The Department of Orthopaedic Surgery consists of 7 units:
Outpatients service in the orthopaedic surgery is provided through 10 clinics and a 24 hour emergency clinic ("orthopaedic pit"). During the previous year the department's workload increased by more than 10% compared with the previous year. Orthopaedic service delivery in the surgical theatres was seriously crippled by breakdown of essential power instruments and X-Ray image intensifiers. Thanks to the enormous efforts of Dr F Benganga, senior superintendent, and Mrs M Makhetha, theatre matron, this essential theatre equipment has been improved. However, far from optimal are the infrastructure and equipment in the orthopaedic wards, out-patient department and casualty.
The total number of orthopaedic beds was 320. There were 7'382 in-patients treated in orthopaedic wards. More than 60% of the in-patients were treated for orthopaedic trauma. Major orthopaedic procedures, performed in the JD Allen Theatres, amounted to 4'606. There were 3'420 minor procedures done in Casualty Theatre. Participation of the department in the treatment of patients with polytrauma constitutes a substantial amount of the emergency workload. The total number of out-patient consultations was 83'210 including more than 6'000 POP cast applications.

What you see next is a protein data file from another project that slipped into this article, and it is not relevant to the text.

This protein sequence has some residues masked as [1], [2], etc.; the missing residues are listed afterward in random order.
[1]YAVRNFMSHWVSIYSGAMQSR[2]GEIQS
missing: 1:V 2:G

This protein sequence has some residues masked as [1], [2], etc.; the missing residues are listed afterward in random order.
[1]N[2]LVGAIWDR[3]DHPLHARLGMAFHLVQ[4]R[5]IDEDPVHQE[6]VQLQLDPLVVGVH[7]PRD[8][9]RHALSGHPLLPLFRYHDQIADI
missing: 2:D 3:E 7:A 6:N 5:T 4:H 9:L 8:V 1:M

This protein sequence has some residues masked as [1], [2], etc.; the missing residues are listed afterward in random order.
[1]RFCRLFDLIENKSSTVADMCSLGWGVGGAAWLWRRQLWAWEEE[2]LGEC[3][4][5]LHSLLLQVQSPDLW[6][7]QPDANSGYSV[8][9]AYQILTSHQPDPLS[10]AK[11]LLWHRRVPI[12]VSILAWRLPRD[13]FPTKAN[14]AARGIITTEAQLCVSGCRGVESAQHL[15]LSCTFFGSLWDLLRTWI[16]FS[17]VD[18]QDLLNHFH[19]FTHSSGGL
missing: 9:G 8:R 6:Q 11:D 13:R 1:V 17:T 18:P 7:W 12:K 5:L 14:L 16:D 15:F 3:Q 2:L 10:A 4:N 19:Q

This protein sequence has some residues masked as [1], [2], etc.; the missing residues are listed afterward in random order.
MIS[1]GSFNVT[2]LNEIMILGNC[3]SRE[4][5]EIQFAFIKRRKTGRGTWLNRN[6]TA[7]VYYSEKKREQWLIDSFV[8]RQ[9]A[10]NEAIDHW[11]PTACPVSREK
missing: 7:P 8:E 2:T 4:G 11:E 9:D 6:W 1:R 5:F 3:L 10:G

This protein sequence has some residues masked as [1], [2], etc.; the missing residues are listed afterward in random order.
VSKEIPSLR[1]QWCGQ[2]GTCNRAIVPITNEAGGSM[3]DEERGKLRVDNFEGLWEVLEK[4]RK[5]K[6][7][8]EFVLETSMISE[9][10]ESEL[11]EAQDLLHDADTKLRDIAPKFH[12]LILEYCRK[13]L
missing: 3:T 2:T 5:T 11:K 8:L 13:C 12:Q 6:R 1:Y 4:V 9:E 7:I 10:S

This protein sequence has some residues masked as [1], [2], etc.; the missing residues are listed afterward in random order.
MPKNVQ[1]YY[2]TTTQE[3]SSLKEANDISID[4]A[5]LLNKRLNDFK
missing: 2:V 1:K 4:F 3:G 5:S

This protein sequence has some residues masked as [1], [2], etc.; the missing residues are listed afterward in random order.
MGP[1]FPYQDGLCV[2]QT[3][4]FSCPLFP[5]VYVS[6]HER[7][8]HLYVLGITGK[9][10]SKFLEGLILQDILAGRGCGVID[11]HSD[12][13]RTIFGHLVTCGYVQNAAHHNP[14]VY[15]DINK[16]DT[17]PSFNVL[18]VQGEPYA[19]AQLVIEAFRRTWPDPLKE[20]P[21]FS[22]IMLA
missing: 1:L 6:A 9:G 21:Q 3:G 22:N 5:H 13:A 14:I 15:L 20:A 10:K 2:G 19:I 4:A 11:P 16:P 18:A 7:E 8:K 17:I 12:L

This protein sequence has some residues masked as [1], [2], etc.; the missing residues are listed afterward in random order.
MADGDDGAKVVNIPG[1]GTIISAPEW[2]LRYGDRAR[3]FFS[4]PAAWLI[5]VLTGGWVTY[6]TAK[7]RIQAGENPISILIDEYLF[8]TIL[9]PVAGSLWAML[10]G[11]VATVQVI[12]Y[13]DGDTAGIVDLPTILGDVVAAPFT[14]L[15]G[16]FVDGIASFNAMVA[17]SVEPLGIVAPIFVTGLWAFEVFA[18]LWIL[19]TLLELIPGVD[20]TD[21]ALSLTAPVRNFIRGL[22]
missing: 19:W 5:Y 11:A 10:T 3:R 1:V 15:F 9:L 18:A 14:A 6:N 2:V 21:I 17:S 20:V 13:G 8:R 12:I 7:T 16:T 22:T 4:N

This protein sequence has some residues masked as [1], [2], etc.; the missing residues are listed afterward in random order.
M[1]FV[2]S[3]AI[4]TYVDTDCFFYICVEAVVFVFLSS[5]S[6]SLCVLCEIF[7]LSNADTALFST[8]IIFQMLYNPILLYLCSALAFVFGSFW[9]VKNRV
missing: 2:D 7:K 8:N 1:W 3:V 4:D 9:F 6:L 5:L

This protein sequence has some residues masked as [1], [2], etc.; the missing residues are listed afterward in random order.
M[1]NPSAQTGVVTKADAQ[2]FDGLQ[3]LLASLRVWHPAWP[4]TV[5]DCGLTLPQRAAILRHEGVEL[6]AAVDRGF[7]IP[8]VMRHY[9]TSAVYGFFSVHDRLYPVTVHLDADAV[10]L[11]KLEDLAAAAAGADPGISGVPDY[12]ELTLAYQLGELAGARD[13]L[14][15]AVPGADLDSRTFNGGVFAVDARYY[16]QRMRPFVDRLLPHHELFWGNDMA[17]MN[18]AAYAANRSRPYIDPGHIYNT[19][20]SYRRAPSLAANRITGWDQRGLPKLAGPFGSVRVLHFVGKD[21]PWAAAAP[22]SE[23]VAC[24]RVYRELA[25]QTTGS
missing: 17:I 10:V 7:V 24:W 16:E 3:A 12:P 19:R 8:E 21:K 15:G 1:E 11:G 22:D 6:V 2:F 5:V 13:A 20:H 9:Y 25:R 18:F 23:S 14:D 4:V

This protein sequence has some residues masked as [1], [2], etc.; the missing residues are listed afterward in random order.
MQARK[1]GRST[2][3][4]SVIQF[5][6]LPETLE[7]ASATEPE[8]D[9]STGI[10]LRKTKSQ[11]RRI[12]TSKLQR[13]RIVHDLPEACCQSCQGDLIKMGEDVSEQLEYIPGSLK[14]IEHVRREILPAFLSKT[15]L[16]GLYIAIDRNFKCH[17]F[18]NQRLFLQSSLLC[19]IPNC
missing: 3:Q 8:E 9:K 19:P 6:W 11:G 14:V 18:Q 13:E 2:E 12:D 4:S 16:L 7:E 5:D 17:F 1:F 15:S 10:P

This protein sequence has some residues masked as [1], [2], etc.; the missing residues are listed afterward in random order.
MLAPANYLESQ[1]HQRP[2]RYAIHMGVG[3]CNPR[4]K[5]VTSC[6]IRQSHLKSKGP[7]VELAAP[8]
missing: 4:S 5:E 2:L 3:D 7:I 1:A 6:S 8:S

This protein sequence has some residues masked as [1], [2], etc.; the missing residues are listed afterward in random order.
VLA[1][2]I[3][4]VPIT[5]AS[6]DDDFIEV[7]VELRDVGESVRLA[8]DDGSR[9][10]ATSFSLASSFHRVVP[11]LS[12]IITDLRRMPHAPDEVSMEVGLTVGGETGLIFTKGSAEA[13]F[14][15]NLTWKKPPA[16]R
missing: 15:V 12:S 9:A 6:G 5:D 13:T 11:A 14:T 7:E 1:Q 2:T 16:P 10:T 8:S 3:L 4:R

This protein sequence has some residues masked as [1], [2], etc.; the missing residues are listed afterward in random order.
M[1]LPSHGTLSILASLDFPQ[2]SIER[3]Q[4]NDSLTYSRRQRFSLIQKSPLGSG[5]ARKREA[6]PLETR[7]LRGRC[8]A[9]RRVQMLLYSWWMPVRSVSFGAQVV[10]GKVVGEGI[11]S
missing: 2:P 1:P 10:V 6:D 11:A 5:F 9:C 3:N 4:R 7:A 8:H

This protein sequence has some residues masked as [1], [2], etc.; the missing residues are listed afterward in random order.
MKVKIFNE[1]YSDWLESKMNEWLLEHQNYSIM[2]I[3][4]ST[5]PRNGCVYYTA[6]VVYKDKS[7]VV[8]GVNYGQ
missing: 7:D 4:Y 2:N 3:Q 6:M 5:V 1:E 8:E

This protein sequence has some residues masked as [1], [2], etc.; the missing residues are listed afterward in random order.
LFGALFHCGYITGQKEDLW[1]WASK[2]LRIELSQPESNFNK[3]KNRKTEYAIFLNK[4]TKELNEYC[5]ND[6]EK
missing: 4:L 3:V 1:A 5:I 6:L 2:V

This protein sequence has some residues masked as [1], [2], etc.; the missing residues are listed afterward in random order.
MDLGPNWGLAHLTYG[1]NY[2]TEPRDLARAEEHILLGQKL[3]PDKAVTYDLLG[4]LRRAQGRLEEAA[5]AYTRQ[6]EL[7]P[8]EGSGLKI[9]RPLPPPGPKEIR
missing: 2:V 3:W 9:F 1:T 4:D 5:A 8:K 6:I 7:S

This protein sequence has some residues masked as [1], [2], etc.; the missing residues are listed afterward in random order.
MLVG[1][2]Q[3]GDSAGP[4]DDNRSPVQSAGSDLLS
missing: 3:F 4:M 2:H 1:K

Postgraduate teaching is an important function of the Department of Orthopaedic Surgery. The training of registrars on rotation between all academic units is continuously implemented. However, postgraduate teaching is seriously compromised by excessive workloads, particularly in the emergency services.
There are several clinical research projects going on in the surgical treatment of cerebral palsy, congenital talipes equinovarus, Blount's disease, joint tuberculosis in children, idiopathic chondrolysis of the hip, acetabular fractures and fracture fixation implants in HIV patients.
A high quality orthopaedic service, combined with academic obligations to undergraduate and postgraduate teaching, is the primary commitment of the department. This can only happen if the morale of clinical staff and hospital infrastructure are optimal.
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